If you don’t think a Russian invasion into Ukraine would affect the average American, think again.
One way is in the cost of oil, which is already at a seven-year high and would almost certainly go higher if Vladimir Putin moves troops into Ukraine.
Russia is the second-biggest oil producer globally and trails only the United States.
Ukraine has become a vital energy transit hub and has a vast amount of Russian natural gas exports flowing through there on the way to Europe.
Despite Joe Biden’s incoherent messaging on what the US would do if Russia staged any invasion, it’s accepted that it would trigger immediate sanctions on the energy resources of Russia. That would damage the energy infrastructure in the region and consequently raise prices.
The price of a barrel of crude oil Thursday is roughly $87. Still, an invasion would make that number seem like a bargain, according to Robert Yawger, director of energy futures at Mizuho Securities. Here’s what he told CNN.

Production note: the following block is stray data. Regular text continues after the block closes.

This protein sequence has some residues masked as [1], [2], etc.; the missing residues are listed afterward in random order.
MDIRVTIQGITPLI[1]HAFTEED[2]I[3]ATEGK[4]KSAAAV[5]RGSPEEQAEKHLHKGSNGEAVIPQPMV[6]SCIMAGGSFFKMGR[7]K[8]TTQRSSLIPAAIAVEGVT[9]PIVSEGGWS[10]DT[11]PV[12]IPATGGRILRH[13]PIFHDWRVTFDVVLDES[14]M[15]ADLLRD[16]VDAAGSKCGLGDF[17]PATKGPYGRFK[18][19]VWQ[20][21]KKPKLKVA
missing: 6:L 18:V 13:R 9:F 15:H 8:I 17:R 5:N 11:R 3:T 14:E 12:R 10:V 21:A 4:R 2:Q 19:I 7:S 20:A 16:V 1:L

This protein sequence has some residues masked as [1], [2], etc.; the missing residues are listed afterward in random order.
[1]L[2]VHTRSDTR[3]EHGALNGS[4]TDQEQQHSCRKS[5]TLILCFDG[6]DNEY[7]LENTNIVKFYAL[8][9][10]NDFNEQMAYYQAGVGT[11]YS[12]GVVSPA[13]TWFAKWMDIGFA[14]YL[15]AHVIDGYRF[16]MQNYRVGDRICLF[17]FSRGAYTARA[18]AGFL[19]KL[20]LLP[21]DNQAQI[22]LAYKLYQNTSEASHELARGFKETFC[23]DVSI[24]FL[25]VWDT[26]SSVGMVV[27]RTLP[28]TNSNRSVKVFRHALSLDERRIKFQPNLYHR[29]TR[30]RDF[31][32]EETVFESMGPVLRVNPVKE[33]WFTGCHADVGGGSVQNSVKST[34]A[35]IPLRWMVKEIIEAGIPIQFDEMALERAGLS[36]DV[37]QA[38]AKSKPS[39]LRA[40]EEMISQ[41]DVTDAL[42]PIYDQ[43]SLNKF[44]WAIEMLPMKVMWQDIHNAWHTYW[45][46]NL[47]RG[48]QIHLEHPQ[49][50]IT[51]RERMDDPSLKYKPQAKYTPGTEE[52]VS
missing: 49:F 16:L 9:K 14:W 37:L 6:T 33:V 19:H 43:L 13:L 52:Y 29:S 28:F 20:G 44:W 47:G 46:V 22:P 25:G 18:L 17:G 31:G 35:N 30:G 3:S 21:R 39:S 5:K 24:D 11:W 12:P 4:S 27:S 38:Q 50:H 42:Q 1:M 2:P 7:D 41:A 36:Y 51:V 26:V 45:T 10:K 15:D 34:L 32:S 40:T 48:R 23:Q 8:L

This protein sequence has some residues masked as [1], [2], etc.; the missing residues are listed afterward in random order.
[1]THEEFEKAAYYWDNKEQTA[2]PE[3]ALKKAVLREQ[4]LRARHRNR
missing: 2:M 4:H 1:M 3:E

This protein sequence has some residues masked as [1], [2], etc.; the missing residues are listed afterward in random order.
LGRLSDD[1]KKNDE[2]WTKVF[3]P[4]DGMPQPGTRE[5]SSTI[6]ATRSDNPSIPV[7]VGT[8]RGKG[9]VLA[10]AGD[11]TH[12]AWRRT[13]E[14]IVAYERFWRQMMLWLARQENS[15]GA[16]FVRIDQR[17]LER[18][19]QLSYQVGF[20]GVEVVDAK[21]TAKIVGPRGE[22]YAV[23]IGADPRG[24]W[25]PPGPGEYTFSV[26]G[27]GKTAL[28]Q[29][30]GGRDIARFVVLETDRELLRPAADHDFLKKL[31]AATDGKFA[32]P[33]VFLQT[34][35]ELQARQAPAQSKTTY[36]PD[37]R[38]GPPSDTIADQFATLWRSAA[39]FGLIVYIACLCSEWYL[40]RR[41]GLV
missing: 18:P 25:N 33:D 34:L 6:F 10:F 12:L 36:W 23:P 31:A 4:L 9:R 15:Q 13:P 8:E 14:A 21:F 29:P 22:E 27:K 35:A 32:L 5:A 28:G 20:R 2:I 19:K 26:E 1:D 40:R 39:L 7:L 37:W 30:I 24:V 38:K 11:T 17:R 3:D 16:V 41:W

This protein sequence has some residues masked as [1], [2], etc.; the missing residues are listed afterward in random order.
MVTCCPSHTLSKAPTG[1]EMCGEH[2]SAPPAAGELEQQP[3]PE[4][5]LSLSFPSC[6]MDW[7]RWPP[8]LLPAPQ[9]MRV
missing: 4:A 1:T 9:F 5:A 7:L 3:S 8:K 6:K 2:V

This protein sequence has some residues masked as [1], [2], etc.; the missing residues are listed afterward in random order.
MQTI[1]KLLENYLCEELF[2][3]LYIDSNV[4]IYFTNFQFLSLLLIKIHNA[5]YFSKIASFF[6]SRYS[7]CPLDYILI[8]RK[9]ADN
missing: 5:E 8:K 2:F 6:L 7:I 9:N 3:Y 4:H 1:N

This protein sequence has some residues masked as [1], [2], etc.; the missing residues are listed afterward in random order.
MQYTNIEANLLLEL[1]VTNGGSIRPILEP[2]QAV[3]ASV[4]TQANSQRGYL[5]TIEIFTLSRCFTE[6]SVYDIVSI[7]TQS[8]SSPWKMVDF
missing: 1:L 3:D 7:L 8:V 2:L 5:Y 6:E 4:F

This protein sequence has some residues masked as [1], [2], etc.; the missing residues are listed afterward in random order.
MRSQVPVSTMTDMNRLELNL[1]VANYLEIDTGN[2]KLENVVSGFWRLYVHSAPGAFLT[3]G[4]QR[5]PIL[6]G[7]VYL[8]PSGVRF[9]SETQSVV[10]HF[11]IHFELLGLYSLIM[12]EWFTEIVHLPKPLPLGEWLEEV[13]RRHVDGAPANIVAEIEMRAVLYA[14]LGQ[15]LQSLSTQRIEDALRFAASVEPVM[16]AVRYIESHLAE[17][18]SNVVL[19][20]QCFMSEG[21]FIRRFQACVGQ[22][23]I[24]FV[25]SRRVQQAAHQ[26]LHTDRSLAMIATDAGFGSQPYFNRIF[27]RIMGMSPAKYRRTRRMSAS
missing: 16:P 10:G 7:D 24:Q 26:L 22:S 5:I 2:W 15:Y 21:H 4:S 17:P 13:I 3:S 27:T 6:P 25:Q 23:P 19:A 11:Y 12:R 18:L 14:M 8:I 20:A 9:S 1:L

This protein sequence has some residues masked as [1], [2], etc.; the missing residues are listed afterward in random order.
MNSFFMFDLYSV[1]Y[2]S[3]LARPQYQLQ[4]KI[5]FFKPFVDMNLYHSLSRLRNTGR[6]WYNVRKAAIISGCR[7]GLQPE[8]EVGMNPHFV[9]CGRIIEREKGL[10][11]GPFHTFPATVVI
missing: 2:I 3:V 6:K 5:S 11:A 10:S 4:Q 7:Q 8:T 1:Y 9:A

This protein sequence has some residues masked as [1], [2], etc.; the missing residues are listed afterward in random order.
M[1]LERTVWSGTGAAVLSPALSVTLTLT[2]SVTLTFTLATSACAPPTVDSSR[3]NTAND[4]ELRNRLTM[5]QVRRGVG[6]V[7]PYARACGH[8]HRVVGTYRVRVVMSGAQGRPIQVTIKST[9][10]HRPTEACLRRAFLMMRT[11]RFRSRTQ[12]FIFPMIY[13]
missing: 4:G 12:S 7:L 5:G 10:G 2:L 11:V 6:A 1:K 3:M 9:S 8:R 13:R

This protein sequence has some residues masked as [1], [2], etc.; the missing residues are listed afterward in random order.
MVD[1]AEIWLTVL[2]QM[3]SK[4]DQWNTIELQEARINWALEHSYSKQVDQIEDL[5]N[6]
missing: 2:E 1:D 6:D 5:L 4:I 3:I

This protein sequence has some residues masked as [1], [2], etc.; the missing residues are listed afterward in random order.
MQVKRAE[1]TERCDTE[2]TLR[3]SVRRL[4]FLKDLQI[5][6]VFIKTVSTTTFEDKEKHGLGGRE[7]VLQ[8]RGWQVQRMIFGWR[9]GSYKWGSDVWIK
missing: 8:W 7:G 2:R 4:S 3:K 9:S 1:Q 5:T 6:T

“There is a very good chance we would reach $100. That’s going to be inflationary with an exclamation point.”
Gas prices would undoubtedly skyrocket. The national average Thursday, according to AAA, is $3.32.
Natural gas prices would also go up, and Europeans would be feeling the most pain because that continent relies on Russia for their natural gas.
During his press conference Wednesday, for the parts about a possible Ukraine invasion that made any sort of rational sense, Biden tried to talk tough, saying there would be “severe costs and significant harm” to the Russian economy.
Economists believe sanctions on Russia would make inflation in the US even worse than it already is.